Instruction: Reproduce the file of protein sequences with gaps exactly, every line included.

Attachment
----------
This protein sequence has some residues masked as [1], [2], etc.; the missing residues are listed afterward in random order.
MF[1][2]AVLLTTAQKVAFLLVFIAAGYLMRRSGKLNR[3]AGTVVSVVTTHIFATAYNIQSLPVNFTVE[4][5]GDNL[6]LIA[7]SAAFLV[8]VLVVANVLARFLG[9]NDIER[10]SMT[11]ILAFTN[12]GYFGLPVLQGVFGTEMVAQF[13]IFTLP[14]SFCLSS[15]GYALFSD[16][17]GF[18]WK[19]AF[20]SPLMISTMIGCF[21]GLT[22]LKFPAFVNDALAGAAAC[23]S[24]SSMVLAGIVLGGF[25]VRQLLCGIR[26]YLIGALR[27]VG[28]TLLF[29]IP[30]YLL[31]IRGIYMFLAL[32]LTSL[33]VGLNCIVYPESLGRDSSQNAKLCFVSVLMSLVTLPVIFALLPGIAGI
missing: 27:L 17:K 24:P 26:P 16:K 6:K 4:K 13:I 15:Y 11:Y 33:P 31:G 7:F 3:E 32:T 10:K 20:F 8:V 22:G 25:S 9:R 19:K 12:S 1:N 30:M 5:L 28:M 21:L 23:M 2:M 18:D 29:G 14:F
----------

This protein sequence has some residues masked as [1], [2], etc.; the missing residues are listed afterward in random order.
MF[1][2]AVLLTTAQKVAFLLVFIAAGYLMRRSGKLNR[3]AGTVVSVVTTHIFATAYNIQSLPVNFTVE[4][5]GDNL[6]LIA[7]SAAFLV[8]VLVVANVLARFLG[9]NDIER[10]SMT[11]ILAFTN[12]GYFGLPVLQGVFGTEMVAQF[13]IFTLP[14]SFCLSS[15]GYALFSD[16][17]GF[18]WK[19]AF[20]SPLMISTMIGCF[21]GLT[22]LKFPAFVNDALAGAAAC[23]S[24]SSMVLAGIVLGGF[25]VRQLLCGIR[26]YLIGALR[27]VG[28]TLLF[29]IP[30]YLL[31]IRGIYMFLAL[32]LTSL[33]VGLNCIVYPESLGRDSSQNAKLCFVSVLMSLVTLPVIFALLPGIAGI
missing: 27:L 17:K 24:P 26:P 16:K 6:K 4:K 13:I 15:Y 11:Y 33:P 31:G 7:F 3:E 32:T 10:K 20:F 8:V 22:G 25:S 9:R 19:K 12:S 1:N 30:M 5:L 28:M 21:L 23:M 2:M 18:D 29:G 14:F